Traveling back in time can’t prevent this threat from existing. In this new present for the X-Men, they are not only accepted by humans, but loved for their mutant abilities. Professor Charles Xavier (James McAvoy) is in charge of putting his team in increasingly more difficult scenarios. One puts them in space, seeing Mystique (Jennifer Lawrence), Beast (Nicholas Hoult), Storm (Alexandra Shipp), Nightcrawler (Kodi Smit-McPhee), Quicksilver (Evan Peters), Cyclops (Tye Sheridan), and Jean Gray (Sophie Turner) attempting a rescue mission for a downed shuttle.
The mission is successful, though not without a close call. Jean almost dies during it when exposed to a mysterious cosmic force. Back on Earth, her powers and personality are amplified and changed. She’s a danger to everyone around her and doesn’t know what’s going on inside her head and body. One woman, Vuk (Jessica Chastain) seeks out Gray in hopes of harnessing what she’s got for destructive reasons.
What do Dark Phoenix and Avengers: Endgame have in common? They both signify a specific end of their cinematic franchise journeys. Of course, the end of 20th Century Fox’s X-Men isn’t like the end of MCU’s and Disney’s Avengers Infinity saga; there’s nothing like the latter and likely never will be. But without the initial X-Men in 2000 (throw in 1998’s Blade and 2002’s Spider-Man also), those best laid plans of a Marvel Cinematic Universe probably don’t exist. Dark Phoenix has certainly been beat up critically. It’s got scuffs, and some unseen bright spots. Hyperbole is an infectious drug. This is nowhere near as bad as The Last Stand or X-Men Origins: Wolverine. Not great, either.
Granted, if you’re going to take a mulligan on something that was pretty poorly received the first time, it might be best to take a completely different approach. For the uninitiated, the story of Jean Gray’s dark rebirth has kind of already been done before in The Last Stand. Wanting to make full amends on that movie is Simon Kinberg, a long-time contributor to the X-Men franchise in writing and producing capacities making his directing debut in addition to writing and producing. Dark Phoenix can look sort of dated here and there—and man, once you start getting into the jobber list of mutants there ain’t much there, seeing a person fight with dreadlocks sounds as eye-rolling as it sounds—but really, there are some strong setpieces that Kinberg quarterbacks (seeing the X-Men go into space backed with the sounds of Hans Zimmer is kind of sublime, and the 3rd act climax on a train could be the best standalone action scene in the series). The actual nuts and bolts of the picture aren’t the problem.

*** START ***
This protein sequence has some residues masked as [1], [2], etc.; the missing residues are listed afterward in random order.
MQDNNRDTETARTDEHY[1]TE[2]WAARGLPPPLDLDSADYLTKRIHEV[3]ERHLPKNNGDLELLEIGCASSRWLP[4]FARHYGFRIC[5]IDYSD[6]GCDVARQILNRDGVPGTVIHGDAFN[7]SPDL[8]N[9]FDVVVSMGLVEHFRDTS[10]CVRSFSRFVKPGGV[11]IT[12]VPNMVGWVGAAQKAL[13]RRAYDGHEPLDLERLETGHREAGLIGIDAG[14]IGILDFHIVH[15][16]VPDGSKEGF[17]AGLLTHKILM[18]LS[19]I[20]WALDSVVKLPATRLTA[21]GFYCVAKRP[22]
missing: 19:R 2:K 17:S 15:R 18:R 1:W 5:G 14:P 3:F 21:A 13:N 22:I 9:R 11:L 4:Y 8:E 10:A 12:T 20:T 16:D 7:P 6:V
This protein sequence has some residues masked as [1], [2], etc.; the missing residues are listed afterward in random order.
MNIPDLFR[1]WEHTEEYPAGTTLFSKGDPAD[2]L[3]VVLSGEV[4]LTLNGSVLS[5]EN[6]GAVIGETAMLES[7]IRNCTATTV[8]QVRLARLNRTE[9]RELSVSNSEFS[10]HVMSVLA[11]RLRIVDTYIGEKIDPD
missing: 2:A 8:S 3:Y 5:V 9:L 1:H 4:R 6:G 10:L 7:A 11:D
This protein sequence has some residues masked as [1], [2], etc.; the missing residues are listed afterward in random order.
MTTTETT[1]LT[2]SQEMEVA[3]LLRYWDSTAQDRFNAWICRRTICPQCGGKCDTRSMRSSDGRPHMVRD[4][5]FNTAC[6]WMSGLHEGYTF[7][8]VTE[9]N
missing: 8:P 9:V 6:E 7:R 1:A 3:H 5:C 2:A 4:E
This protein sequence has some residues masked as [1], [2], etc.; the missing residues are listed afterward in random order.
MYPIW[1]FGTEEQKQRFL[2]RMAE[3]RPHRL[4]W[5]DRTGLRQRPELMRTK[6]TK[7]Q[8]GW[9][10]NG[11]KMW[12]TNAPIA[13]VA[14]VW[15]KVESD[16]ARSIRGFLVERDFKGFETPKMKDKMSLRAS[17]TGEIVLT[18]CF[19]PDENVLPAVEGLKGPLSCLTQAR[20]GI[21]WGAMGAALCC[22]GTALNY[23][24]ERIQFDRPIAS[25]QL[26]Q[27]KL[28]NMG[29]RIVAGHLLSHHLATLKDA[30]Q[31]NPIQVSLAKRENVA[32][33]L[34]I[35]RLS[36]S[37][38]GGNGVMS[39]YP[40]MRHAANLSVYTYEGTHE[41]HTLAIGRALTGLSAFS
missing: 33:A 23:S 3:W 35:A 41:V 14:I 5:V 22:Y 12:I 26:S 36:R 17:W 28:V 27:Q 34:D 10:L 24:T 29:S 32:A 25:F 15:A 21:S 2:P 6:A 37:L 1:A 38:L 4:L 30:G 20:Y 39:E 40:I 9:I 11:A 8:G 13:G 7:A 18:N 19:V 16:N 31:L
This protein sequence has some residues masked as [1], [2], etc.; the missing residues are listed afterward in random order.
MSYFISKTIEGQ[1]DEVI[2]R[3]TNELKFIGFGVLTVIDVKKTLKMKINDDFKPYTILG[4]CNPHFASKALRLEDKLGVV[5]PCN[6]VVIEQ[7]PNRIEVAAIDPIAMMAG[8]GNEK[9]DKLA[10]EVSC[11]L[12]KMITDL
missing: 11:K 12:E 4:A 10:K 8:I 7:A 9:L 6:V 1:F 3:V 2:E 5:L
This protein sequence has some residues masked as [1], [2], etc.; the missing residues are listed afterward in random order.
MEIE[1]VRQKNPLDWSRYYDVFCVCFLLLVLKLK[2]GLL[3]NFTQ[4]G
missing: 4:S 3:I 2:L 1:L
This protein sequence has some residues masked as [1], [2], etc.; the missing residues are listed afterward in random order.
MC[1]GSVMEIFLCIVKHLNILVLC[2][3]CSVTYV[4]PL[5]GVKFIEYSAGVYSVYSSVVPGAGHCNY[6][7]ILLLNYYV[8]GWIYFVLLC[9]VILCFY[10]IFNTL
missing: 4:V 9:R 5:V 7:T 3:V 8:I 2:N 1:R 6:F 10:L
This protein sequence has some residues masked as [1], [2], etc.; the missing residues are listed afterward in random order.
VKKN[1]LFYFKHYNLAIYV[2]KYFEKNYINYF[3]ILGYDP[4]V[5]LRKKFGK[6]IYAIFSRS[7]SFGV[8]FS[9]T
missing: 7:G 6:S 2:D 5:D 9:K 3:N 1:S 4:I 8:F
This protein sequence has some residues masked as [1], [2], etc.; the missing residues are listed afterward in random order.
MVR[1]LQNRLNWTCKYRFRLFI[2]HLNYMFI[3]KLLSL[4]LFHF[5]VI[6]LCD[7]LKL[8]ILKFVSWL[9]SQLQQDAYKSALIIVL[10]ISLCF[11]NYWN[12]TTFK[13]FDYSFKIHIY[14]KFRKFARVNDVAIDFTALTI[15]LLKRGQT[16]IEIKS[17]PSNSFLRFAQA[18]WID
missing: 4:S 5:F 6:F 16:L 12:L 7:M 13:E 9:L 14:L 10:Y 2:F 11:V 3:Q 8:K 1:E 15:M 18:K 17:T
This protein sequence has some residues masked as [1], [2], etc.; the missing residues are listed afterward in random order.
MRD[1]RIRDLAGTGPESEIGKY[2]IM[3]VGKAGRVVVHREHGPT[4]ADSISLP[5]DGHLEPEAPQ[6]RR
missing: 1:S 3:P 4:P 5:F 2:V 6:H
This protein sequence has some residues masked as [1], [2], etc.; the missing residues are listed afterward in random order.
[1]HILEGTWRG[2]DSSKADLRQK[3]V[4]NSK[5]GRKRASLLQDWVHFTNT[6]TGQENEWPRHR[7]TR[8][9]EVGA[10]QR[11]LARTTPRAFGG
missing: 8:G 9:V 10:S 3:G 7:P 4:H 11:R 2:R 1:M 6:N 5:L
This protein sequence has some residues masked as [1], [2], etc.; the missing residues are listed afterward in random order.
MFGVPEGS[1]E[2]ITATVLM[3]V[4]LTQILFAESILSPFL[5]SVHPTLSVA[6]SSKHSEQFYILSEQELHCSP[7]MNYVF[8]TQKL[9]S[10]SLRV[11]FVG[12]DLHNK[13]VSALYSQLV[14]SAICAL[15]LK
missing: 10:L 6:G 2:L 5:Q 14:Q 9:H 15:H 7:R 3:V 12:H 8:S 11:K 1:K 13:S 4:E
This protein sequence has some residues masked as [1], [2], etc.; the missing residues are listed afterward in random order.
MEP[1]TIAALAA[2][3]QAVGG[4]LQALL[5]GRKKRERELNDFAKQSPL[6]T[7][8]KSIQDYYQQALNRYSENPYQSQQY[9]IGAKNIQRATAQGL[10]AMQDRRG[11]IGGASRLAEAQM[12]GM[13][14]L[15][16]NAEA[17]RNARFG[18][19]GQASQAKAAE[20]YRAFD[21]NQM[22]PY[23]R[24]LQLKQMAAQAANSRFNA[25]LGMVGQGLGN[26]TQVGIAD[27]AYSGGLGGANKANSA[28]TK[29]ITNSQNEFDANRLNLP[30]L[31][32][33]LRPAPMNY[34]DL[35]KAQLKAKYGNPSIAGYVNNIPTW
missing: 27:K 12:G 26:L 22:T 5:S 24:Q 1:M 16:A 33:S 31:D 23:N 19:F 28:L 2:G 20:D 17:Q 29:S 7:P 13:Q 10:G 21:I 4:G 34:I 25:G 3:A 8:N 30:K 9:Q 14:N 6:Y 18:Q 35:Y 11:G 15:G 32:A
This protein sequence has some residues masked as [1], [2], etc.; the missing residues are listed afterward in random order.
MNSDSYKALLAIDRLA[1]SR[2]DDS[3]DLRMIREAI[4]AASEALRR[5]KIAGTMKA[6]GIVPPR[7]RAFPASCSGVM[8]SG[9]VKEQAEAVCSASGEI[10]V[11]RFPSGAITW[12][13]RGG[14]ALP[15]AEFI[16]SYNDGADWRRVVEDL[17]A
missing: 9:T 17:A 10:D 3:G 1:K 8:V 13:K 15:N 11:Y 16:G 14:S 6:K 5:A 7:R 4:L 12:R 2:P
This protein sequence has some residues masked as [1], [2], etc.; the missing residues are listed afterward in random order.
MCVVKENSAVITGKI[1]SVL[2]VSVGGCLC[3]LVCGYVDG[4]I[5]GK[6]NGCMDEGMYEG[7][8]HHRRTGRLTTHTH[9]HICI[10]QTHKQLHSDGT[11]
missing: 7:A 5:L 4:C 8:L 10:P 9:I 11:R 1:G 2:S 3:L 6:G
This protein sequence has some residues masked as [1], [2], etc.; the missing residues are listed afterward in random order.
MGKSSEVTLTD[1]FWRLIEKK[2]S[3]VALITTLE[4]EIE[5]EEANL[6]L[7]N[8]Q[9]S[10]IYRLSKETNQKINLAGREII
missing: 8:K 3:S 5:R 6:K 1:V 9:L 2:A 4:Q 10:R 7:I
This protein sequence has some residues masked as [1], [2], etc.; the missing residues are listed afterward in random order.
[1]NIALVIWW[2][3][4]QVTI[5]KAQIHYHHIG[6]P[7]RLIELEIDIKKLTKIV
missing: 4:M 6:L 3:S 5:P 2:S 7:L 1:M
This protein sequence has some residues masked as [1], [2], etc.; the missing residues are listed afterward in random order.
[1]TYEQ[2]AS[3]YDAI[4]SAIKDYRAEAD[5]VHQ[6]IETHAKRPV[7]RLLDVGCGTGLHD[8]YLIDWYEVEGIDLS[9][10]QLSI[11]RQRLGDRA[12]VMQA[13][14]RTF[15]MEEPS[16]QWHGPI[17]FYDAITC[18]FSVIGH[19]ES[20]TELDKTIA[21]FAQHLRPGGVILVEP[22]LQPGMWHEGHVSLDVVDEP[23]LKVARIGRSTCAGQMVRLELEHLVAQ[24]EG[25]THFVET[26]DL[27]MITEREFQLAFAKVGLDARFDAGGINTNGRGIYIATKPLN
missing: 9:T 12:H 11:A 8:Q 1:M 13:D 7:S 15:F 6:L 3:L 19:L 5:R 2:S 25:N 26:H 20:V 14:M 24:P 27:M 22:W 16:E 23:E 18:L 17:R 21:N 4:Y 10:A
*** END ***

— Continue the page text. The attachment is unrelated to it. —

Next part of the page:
What is problematic is a screenplay that has flashes of intrigue and weight, but also prolonged stretches of monotony and weightlessness. The Dark Phoenix core story is where a new person not named Kinberg could have potentially came at it with a diverging viewpoint and simply put a fresh set of eyes. However, the adapted saga and how it plays out on screen isn’t that bad and is somewhat compelling; it’s the subplot and inconsistent character writing that mars the film.
There are faceless villains, and then there are the lifeless, lowest-common-denominator-driven villains in this movie led by Chastain’s character that bring any energy Dark Phoenix has to a halt when on-screen save for the final act. An egotistical, opportunistic heel turn from Professor X feels totally out of character for how he’s been positioned prior to this point. It’s a byproduct of what may be the X-Men franchise’s biggest issue: There’s no connective tissue binding each movie to one another, which in turn nullifies most of the impact any attempts of drawing emotion do have. After so many movies, we really don’t know the bulk of these characters, their goals, fears, etc.
Remember The Hangover Part III and how the bulk of the cast looked like they’d rather be anywhere else? Not all of Dark Phoenix’s cast comes off the same way; Fassbender is still giving it his all and Turner does solid as the central figure. But some of the contributors, including superstars Lawrence and McAvoy, appear mentally checked out. Hard not to be when so many rewrites and shifts and production changes occur.
Dark Phoenix stands as the metaphorical death of the X-Men in the way we know them now, as property of 20th Century Fox. Like a phoenix, perhaps the X-Men, a lukewarm property at this point in time not without potential, will rise again to prominence under the direction of a new studio. MCU and proud.
Photo credits go to cinemablend.com and ew.com.
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